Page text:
1. Massive commonality of vehicle type – with the aim to reduce logistics burden and through lifecycle cost by maximising maintenance benefits and simplifying the spares holdings etc.

2. Providing niche capabilities – providing NATO and ad hoc coalitions, or other alliances with specific ‘niche’ capabilities that lever what we are good at, or what we are already equipped to do.

Using these lenses to view the expeditionary requirements of the SDSR, with HMG’s confirmed desire to meddle in other people’s backyards in order to safeguard our national security interests, my own thoughts on force structure and Tables Of Equipment (ToE) have swung back and forth as the debate rages in the comment threads.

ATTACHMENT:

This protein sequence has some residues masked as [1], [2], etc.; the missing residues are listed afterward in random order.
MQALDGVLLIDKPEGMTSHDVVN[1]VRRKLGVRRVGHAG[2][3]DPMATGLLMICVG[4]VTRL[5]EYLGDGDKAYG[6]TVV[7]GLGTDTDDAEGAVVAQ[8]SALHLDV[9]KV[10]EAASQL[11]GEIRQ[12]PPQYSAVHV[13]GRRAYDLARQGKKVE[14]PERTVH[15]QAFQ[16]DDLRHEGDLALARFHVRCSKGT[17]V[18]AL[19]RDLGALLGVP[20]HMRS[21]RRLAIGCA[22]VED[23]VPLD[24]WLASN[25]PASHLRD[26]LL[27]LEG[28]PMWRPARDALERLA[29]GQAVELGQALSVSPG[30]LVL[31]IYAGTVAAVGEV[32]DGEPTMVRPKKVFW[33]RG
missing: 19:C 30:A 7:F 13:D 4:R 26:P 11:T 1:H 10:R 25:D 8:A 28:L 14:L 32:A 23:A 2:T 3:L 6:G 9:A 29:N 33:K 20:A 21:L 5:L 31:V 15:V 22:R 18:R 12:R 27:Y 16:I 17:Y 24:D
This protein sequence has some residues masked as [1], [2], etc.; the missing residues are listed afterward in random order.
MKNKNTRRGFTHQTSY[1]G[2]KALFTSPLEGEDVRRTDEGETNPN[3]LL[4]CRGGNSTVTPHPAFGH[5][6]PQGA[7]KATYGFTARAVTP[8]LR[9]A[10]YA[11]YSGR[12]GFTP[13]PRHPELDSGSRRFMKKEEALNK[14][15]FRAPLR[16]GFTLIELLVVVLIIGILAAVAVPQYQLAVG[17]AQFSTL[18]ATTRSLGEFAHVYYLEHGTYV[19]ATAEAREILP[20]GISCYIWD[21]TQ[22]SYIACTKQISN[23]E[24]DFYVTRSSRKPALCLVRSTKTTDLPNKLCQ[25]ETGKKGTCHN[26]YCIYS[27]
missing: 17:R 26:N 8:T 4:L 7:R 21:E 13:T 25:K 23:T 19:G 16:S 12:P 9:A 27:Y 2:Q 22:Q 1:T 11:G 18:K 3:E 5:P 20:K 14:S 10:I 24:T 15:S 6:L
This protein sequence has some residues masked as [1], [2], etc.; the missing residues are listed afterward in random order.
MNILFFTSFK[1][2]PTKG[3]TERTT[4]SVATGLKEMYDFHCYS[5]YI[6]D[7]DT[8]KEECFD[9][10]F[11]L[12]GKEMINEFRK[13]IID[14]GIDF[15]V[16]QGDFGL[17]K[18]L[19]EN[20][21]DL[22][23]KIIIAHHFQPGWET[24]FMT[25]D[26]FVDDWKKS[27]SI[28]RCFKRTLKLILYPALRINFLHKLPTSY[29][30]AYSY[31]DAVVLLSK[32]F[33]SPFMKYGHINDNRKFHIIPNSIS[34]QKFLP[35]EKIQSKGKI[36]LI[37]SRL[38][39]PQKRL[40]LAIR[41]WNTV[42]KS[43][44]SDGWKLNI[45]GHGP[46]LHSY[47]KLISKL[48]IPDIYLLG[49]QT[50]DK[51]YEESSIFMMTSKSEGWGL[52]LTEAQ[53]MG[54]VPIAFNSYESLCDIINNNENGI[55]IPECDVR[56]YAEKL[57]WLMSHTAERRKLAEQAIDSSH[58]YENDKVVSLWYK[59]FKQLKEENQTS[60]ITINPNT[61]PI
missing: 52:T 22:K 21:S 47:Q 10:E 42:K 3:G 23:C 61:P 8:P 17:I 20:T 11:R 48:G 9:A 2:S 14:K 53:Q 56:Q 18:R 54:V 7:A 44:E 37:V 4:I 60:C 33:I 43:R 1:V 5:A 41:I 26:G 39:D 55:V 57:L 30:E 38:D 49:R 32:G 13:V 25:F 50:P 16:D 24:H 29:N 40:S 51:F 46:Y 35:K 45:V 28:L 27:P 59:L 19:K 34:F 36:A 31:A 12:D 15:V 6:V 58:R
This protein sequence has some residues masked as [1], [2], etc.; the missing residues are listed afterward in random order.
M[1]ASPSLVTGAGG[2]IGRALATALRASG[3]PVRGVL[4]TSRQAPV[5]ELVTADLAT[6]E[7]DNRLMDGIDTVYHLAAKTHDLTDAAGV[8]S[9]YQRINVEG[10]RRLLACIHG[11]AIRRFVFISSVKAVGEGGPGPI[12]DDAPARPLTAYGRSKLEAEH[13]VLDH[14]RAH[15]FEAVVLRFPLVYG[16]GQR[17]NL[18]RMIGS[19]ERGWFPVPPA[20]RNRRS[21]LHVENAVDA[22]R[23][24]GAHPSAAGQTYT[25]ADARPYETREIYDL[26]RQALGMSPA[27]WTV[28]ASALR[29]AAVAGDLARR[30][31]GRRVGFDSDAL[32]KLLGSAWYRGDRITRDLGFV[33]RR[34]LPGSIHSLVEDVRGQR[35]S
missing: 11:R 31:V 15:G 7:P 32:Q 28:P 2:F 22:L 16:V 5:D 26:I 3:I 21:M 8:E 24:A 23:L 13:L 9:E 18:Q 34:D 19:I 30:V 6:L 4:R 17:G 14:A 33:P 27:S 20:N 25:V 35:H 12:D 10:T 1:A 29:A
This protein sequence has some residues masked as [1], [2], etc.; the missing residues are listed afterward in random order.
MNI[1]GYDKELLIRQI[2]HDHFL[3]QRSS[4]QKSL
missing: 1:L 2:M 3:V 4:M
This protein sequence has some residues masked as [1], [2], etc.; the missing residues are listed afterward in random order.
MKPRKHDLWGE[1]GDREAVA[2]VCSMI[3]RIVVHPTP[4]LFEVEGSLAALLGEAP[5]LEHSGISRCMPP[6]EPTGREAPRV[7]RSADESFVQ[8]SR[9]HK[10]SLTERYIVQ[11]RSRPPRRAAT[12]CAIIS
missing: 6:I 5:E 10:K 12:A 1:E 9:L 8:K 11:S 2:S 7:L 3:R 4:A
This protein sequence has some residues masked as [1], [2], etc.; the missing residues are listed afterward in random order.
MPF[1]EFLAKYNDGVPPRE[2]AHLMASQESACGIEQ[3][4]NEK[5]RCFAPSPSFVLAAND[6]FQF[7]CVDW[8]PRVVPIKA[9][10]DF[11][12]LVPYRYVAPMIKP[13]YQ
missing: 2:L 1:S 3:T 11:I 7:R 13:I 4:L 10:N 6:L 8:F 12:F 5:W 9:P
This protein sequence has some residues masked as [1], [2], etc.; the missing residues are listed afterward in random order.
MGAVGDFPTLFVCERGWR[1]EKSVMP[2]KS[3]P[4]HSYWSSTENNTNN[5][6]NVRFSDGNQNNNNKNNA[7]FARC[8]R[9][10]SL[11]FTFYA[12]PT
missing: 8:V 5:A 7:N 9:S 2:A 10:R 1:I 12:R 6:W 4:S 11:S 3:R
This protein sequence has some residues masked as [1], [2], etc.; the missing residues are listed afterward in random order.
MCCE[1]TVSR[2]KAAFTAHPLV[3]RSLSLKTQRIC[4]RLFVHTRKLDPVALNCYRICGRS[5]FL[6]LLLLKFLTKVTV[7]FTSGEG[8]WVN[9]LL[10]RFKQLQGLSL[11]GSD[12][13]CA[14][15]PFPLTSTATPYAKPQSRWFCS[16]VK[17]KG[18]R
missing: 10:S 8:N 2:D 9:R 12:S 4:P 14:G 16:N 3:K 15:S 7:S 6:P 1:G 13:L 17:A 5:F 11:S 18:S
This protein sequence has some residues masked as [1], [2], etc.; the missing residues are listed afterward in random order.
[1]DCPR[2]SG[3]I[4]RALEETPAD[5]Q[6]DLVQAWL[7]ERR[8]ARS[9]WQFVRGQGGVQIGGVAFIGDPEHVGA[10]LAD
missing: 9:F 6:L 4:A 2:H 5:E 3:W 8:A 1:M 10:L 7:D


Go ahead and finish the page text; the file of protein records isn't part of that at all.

For example, I have never been a ‘fan’ or proponent of the 8 x 8 wheeled AFV as a replacement for tracked medium weight vehicles. However a few vociferous commenters are great fans of the concept, and their arguments with respect to strategic self-deployment, and operational mobility in theatre are not completely without merit. On the other hand, although just about everyone admits that the day of the 60 tonne plus MBT are really not over, with even the COIN-istas admitting their utility, the questions remain as to how often we might require their capabilities in any great numbers, and what is the best way to retain their certain advantageous capabilities.

Questions, questions and more questions…..

I would like to examine a few of the questions that pop up in my mind before indulging in a little bit of “fantasy fleet” force structure design.